To investigate further, we scheduled meetings for the first two weeks of our exploration with stakeholders in the field of environmental science, textile production, and business management. Stakeholders included locals, professors, consultants, activists, businesspeople, and fashion designers. Our preliminary research depicted Ethiopia on the cusps of a new era as they transitioned from a developing state to an industrial state, but it became evident that we drastically underestimated the situation. With every conversation, the illusion of the “rising star in the textile industry” vanished. Under former Prime Minister Zenawi Haile, the Ethiopian government pursued a Growth and Transformation Plan, which expired in 2020. This plan pursued various targets, one of which was the development of industry. Under these targets, 13 industrial parks were established for different manufacturing industries – the textile and garment industry were one of them.

Industrial parks (IPs) are portions of a city zoned for industrial use. Through the construction and promotion of IPs, Ethiopia approached investors and companies to establish themselves at industrial parks; unfortunately, with no long-term success. We learned from an Indian-owned garment company that their production capacity has shrunk by 50%. Adding to the dilemma, the US terminated the AGOA agreement, which forced the closure of many factories. The African Growth and Opportunity Act (AGOA) is a US agreement that allows AGOA member countries to export duty – free and tax – free to the United States. Ethiopia has long been a member, but in November 2022, Biden terminated that alliance on the grounds that Ethiopia harbors “violations of international human rights.” Such termination caused major producers and fashion companies, such as the PVH Group, to halt production in Ethiopia. With AGOA, companies exported 60% – 80% of their goods. Since its termination, exports have shrunk to 20% – 30%, along with a decrease in the country’s number of textile companies. We visited the industrial park in Hawassa, the largest IP hosting 52 halls that are now mostly empty due to the AGOA termination. Hawassa’s IP stood as a foreshadow or a glimpse into the future for many foreign investors, especially from India, China, Bangladesh and the US.



During AGOA, a majority of Ethiopia’s goods were exported to the US. Now that AGOA has ended, factory owners want to focus on the EU market. The EU is a more complicated venture though, as it has more regulations and requirements than the US, such as certifications like CmiA, OEKO-TEX Standard 100 and SteP or the BSCI. For Ethiopian textile companies, this would mean a new type of commitment.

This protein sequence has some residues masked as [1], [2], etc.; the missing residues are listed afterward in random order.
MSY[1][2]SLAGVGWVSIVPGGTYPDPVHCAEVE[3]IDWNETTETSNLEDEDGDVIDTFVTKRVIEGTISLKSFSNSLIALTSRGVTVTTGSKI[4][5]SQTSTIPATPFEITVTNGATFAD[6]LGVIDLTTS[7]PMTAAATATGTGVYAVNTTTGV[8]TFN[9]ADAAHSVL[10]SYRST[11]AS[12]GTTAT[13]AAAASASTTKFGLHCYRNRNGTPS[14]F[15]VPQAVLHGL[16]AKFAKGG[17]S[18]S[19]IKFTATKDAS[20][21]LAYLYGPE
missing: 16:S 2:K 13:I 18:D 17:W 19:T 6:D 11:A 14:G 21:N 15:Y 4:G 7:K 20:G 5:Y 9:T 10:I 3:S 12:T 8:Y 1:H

Exporting and Importing with an Ethiopian-Owned Factory

We often came across non-certified Chinese, Indian or Sri Lankan operated factories that usually import their cotton from China or India. Fortunately, we were able to visit an Ethiopian – owned textile production site located in Kombolcha, about an hour flight from Addis. Kombolcha Textile Share Company is a 100% Ethiopian operated factory that uses 100% Ethiopian cotton and has a water treatment plant. The factory is also OEKO TEX SteP and ISO 14001:2015 and ISO 9001:2015 certified – a real rarity in the Ethiopian market. The factory owner of Kombolcha Textile informed us about his problems with importing chemicals, dyes, or spare parts for machines. Since Kombolcha Textile is a certified company, he is obliged to use certified chemicals, but Ethiopia does not produce those. In the past, he purchased his dyes from a Swiss company that had stores in Ethiopia. Unfortunately, the Swiss company closed its stores, which means the factory owner must now import all those goods. To pay for and import goods from abroad, an Ethiopian company needs foreign exchange (forex). Foreign exchange is one of the biggest challenges of the industry. Unlike Euro (EUR) or US Dollar (USD), Ethiopian Birr (ETB) is not an official trading currency.